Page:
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ERIC Number: ED105060
Record Type: Non-Journal
Publication Date: 1974-Nov
Pages: 4
Abstractor: N/A
Reference Count: N/A
School District Boundaries and Desegregation. Research Bulletin, Vol. 15, No. 1.
Reutter, E. Edmund, Jr.
The U.S. Supreme Court ruled in June 1972 on a case involving changes in boundaries of a county school district in Virginia which had been operated as a dual school system. Two weeks after a federal district Court ordered a school-pairing plan, the Emporia City Council announced that city's intention to operate an independent school system. The Supreme Court forbade the breakaway. The same day the Court invalidated a North Carolina statute that authorized creation of a new school district for the city of Scotland Neck. The Supreme Court had not treated the extent of the power of federal courts to order remedies for segregation which would affect directly school districts other than the one at bar in a given case. If a formerly de jure segregated district contains at the time of adjudication such a high per cent of blacks that meaningful racial mixing cannot take place because of the small per cent of whites attending the district's schools, does the federal Constitution require that adjacent districts heavily populated by whites participate in remediating the situation? By a five-to-four vote, on July 25, 1974, the Supreme Court in what has come to be known as the "Detroit case" answered, in effect, "not if those surrounding districts were not themselves involved in discriminatory acts". (Author/JM)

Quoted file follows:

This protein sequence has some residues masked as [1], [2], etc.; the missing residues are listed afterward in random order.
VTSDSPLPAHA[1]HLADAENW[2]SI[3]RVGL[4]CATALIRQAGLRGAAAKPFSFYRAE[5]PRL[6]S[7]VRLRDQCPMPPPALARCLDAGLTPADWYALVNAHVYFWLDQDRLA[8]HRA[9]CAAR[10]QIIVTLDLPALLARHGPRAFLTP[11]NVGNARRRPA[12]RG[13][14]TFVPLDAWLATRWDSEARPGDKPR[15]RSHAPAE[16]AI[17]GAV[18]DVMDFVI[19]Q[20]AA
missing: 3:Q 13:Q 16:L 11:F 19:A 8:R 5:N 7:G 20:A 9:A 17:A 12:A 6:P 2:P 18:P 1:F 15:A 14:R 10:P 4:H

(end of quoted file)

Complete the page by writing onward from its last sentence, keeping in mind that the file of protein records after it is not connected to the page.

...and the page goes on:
Publication Type: Reports - Research
Education Level: N/A
Audience: N/A
Language: N/A
Sponsor: N/A
Authoring Institution: Columbia Univ., New York, NY. Inst. of Administrative Research.
Identifiers - Location: Michigan (Detroit); North Carolina; Virginia